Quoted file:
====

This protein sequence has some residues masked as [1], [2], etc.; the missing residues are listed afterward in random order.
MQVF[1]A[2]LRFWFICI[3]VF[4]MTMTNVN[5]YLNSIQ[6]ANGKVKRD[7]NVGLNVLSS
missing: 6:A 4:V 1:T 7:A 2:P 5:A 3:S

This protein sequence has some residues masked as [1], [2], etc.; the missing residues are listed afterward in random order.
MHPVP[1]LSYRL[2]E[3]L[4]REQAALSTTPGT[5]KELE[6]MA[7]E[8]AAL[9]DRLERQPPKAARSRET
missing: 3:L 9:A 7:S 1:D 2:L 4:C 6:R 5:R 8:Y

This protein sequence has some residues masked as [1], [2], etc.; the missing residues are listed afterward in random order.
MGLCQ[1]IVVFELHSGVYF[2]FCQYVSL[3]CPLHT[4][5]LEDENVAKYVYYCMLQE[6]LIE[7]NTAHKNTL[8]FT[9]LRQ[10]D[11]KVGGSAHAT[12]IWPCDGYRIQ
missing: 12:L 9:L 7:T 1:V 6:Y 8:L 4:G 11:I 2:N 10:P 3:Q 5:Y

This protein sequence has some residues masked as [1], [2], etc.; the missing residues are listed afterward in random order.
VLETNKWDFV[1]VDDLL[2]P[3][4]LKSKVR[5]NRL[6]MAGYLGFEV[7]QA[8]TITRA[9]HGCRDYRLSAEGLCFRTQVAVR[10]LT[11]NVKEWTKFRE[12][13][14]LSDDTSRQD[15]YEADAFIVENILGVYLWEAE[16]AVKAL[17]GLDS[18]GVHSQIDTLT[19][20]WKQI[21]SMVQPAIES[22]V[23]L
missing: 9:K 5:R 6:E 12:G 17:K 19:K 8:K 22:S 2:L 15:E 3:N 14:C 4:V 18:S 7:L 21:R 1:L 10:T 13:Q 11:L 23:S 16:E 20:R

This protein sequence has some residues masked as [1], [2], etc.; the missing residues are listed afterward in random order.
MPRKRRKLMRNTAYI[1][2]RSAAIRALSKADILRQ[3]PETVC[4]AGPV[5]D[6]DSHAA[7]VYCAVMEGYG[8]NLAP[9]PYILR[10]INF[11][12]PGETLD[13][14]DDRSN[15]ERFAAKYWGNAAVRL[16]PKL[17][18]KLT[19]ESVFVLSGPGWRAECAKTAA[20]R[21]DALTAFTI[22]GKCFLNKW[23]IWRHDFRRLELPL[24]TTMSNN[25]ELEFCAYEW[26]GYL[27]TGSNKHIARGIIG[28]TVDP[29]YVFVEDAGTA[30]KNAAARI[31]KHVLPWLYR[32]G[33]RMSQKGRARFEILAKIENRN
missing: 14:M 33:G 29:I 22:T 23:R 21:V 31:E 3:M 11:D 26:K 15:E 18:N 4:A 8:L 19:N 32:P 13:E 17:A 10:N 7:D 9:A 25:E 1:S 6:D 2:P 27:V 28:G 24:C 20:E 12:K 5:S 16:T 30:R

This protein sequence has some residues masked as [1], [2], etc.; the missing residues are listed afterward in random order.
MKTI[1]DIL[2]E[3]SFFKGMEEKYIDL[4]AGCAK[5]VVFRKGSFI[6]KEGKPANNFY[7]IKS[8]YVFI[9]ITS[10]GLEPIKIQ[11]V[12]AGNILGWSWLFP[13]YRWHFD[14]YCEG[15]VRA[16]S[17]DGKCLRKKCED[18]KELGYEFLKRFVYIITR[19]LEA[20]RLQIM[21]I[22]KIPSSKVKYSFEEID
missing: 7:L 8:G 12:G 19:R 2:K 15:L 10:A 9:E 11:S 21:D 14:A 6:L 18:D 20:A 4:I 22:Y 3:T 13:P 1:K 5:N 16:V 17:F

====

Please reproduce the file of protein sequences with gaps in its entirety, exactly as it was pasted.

This protein sequence has some residues masked as [1], [2], etc.; the missing residues are listed afterward in random order.
MQVF[1]A[2]LRFWFICI[3]VF[4]MTMTNVN[5]YLNSIQ[6]ANGKVKRD[7]NVGLNVLSS
missing: 6:A 4:V 1:T 7:A 2:P 5:A 3:S

This protein sequence has some residues masked as [1], [2], etc.; the missing residues are listed afterward in random order.
MHPVP[1]LSYRL[2]E[3]L[4]REQAALSTTPGT[5]KELE[6]MA[7]E[8]AAL[9]DRLERQPPKAARSRET
missing: 3:L 9:A 7:S 1:D 2:L 4:C 6:R 5:R 8:Y

This protein sequence has some residues masked as [1], [2], etc.; the missing residues are listed afterward in random order.
MGLCQ[1]IVVFELHSGVYF[2]FCQYVSL[3]CPLHT[4][5]LEDENVAKYVYYCMLQE[6]LIE[7]NTAHKNTL[8]FT[9]LRQ[10]D[11]KVGGSAHAT[12]IWPCDGYRIQ
missing: 12:L 9:L 7:T 1:V 6:Y 8:L 4:G 11:I 2:N 10:P 3:Q 5:Y

This protein sequence has some residues masked as [1], [2], etc.; the missing residues are listed afterward in random order.
VLETNKWDFV[1]VDDLL[2]P[3][4]LKSKVR[5]NRL[6]MAGYLGFEV[7]QA[8]TITRA[9]HGCRDYRLSAEGLCFRTQVAVR[10]LT[11]NVKEWTKFRE[12][13][14]LSDDTSRQD[15]YEADAFIVENILGVYLWEAE[16]AVKAL[17]GLDS[18]GVHSQIDTLT[19][20]WKQI[21]SMVQPAIES[22]V[23]L
missing: 9:K 5:R 6:E 12:G 17:K 19:K 8:K 22:S 2:L 15:E 3:N 14:C 4:V 18:S 7:L 21:R 1:L 10:T 13:Q 11:L 23:S 16:E 20:R

This protein sequence has some residues masked as [1], [2], etc.; the missing residues are listed afterward in random order.
MPRKRRKLMRNTAYI[1][2]RSAAIRALSKADILRQ[3]PETVC[4]AGPV[5]D[6]DSHAA[7]VYCAVMEGYG[8]NLAP[9]PYILR[10]INF[11][12]PGETLD[13][14]DDRSN[15]ERFAAKYWGNAAVRL[16]PKL[17][18]KLT[19]ESVFVLSGPGWRAECAKTAA[20]R[21]DALTAFTI[22]GKCFLNKW[23]IWRHDFRRLELPL[24]TTMSNN[25]ELEFCAYEW[26]GYL[27]TGSNKHIARGIIG[28]TVDP[29]YVFVEDAGTA[30]KNAAARI[31]KHVLPWLYR[32]G[33]RMSQKGRARFEILAKIENRN
missing: 14:M 33:G 29:I 22:T 23:R 21:V 31:E 3:M 11:D 26:K 15:E 18:N 4:A 8:L 19:N 32:P 13:E 17:A 10:N 7:D 9:A 25:E 1:S 6:D 2:P 27:V 28:G 24:C 20:E 12:K 5:S 16:T 30:R

This protein sequence has some residues masked as [1], [2], etc.; the missing residues are listed afterward in random order.
MKTI[1]DIL[2]E[3]SFFKGMEEKYIDL[4]AGCAK[5]VVFRKGSFI[6]KEGKPANNFY[7]IKS[8]YVFI[9]ITS[10]GLEPIKIQ[11]V[12]AGNILGWSWLFP[13]YRWHFD[14]YCEG[15]VRA[16]S[17]DGKCLRKKCED[18]KELGYEFLKRFVYIITR[19]LEA[20]RLQIM[21]I[22]KIPSSKVKYSFEEID
missing: 7:L 8:G 12:G 19:R 2:K 15:L 10:A 9:E 11:S 21:D 14:A 6:L 18:D 20:A 4:I 22:Y 3:T 13:P 1:K 5:N 16:V 17:F